More than the pace of the Seat Alhambra, it is the refinement that impresses most. The most intrusive noise in the cabin at motorway speeds is some minor wind flutter over the A-pillars. Tyre noise is well suppressed and even wind flutter is better than others in the class because of the impressive drag coefficient of 0.29.
We’ve seen the more powerful 2.0-litre diesel engine in various Volkswagen Group cars, and in this application (and when mated to the six-speed DSG) it works with a sense of effortlessness that the 148bhp version lacks.
The lower-power 2.0-litre diesel is okay for everyday use, but the economy gains are marginal so we’d recommend opting for the larger motor id you can stretch to the additional price premium and running costs.
The lower powered diesel is frugal and may appeal to buyer swith an absolute eye on running costs, but it feels breathless in such a big car, and we wouldn't recommend it as a sound purchase for anyone planning to either drive fully laden or looking for entertainment.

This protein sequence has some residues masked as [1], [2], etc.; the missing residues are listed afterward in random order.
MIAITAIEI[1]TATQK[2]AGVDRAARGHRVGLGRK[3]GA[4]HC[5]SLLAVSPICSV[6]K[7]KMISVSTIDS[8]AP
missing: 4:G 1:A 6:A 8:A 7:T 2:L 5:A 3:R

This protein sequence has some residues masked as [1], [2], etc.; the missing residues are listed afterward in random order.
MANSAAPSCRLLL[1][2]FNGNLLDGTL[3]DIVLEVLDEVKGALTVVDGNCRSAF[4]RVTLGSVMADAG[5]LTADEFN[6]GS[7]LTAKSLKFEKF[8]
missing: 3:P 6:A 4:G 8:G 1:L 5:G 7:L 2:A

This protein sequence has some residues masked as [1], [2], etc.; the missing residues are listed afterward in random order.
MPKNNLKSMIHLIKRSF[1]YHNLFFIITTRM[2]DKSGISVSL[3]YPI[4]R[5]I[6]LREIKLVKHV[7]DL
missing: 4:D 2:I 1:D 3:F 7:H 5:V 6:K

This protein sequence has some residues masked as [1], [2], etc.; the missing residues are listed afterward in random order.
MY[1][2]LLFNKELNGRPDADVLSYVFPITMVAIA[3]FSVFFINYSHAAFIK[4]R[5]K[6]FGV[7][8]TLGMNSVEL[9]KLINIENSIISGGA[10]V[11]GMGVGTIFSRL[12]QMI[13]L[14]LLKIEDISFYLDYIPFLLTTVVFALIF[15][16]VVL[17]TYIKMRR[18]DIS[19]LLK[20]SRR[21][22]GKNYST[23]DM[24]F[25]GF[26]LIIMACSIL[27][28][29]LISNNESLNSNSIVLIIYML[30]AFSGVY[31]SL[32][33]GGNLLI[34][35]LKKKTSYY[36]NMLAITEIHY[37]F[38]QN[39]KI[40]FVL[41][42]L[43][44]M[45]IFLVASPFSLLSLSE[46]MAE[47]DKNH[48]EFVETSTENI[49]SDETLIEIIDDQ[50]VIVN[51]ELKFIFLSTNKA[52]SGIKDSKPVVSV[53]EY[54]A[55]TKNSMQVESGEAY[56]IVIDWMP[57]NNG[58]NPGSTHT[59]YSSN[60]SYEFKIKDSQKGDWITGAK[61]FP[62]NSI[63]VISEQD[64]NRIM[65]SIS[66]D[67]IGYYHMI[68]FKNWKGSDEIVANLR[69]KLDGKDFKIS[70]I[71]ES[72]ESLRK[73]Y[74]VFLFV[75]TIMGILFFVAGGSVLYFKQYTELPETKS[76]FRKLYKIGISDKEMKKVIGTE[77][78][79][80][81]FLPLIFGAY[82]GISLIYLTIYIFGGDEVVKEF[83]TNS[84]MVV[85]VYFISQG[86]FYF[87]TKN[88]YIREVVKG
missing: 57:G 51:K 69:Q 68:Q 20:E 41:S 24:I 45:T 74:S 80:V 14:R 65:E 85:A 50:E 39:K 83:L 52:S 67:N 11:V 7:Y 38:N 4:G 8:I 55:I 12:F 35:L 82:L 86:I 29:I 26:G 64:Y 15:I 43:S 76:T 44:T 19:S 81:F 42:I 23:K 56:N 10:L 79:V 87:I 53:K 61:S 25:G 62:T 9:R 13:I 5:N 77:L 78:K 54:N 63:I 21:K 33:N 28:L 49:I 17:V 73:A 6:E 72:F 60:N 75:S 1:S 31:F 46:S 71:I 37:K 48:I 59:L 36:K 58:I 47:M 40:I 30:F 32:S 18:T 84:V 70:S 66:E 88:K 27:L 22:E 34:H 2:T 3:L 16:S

The 1.4 TSI and manual ’box proves to be a sweet powertrain, too. It won’t sell in big numbers, but given its lower list price, more pliant ride quality and excellent engine refinement it could make the better option over the diesel if the primary task is a short daily school run. Thanks to the supercharger and turbocharger there’s a pleasingly linear power delivery, though a touch more torque would help given the car’s weight.
The DSG gearbox also does an effective job. It works well in conjunction with the stop-start system, with the motor firing up quickly as you lift off the brake and progressive step-off ensuring a smooth getaway.
However, ask for full acceleration when in standard ‘D’ mode and the gearbox suffers from a moment’s hesitation before it responds. Sport mode holds on to gears for longer but, even so, the Alhambra never gives any pretence of being a spirited drive; rather, it’s a calm, relaxed one. Standard wheel-mounted paddles are included on all DSG models.